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Plunging global coal prices forced Bathurst to postpone mining the Denniston plateau, above Westport, for specialist hard coking coal, and it is now relying on three domestic South Island mines for cashflow.
Domestic dairy and cement industry demand remained ''strong'', and was providing Bathurst with ''a stable revenue stream'', which was not affected by foreign exchange issues and global pricing trends, Bathurst said in a market statement.
Bathurst shares were unchanged at 6c yesterday.
Global coking coal prices had plunged from $US320 ($NZ376) per tonne in 2011 to about $US110 and Bathurst said Denniston extraction could begin at about $US120; while analysts have predicted depressed prices could continue through to 2016.
Following a successful capital raising during the quarter to June, Bathurst ended the period with $8.87 million cash in hand.
Revenue for the quarter was $12.8 million, after expenses, leaving $710,000 in operating cashflow.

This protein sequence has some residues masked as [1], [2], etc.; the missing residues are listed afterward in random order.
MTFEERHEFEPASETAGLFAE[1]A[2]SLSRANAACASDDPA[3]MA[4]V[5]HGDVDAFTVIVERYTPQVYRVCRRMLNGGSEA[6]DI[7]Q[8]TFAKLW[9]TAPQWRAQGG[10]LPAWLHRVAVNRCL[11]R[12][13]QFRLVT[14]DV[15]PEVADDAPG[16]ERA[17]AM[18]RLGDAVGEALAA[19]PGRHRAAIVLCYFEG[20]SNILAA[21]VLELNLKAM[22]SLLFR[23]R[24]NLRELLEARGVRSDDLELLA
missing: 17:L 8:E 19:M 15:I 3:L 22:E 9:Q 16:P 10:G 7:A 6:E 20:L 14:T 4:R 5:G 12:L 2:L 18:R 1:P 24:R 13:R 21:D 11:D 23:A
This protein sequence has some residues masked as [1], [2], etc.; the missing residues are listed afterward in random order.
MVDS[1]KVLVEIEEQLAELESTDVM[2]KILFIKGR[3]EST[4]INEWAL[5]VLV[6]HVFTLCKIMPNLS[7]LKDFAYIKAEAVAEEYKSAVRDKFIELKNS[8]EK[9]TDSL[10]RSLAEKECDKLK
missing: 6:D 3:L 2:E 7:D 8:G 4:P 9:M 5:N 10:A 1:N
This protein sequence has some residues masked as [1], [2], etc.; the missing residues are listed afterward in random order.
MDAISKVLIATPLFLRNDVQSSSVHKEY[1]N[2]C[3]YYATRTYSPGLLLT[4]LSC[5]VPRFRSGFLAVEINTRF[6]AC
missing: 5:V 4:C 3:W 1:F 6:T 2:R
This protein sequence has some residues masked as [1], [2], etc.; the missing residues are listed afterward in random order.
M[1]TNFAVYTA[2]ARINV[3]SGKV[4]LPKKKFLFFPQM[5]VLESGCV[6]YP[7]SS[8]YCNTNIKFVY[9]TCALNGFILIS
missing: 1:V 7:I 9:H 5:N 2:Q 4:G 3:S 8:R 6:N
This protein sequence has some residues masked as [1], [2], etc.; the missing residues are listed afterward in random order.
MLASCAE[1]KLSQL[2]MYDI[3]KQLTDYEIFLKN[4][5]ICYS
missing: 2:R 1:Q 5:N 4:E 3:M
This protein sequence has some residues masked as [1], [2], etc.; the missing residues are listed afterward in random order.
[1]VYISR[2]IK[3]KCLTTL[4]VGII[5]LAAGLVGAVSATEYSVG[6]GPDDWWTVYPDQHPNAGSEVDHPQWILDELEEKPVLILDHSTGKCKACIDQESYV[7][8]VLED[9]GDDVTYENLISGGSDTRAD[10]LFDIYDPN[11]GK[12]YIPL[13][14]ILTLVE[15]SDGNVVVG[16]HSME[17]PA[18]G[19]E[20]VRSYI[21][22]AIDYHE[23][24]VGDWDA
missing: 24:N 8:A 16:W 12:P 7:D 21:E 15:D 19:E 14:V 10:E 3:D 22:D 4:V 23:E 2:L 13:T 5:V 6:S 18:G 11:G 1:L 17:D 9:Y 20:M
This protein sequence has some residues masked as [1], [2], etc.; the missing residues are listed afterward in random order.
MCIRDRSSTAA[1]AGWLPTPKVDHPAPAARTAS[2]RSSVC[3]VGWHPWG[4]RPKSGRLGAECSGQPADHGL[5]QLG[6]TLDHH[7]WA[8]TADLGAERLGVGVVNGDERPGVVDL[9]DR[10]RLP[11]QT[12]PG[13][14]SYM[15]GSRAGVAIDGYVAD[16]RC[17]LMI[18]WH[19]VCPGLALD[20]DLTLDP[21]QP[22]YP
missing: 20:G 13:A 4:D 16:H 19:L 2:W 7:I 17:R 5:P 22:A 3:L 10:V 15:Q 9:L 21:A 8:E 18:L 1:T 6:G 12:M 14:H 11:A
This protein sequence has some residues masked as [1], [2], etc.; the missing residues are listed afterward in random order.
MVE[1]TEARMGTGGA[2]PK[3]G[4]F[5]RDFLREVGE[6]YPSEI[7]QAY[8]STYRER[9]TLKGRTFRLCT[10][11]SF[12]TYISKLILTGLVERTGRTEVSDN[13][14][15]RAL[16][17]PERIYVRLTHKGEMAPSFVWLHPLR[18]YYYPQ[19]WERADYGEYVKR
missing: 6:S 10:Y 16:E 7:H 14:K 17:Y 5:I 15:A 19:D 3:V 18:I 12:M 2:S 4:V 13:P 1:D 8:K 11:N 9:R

''The company has completed the year with a cashflow-positive quarter, having achieved good production results from its operating mine,'' the company said.
However, Bathurst cautioned the quarter to September would see a downturn because of seasonal dairy demand declining, but the quarter to December and full year was expected to show a ''return to cash-positive position''.
Total coal mined during the quarter to June was 101,885 tonnes, with 80,904 tonnes sold.
The Cascade mine, adjacent to the Denniston plateau and targeting 150,000 tonnes annually, produced 40,908 tonnes for the quarter, Takitimu in Southland 52,367 tonnes and Canterbury Coal, west of Christchurch, 8610 tonnes.
Discussions with potential customers in India, Japan, Korea and China were continuing.
''While interest remains strong, the company will wait for the coal price to recover before committing to long-term contracts,'' Bathurst said.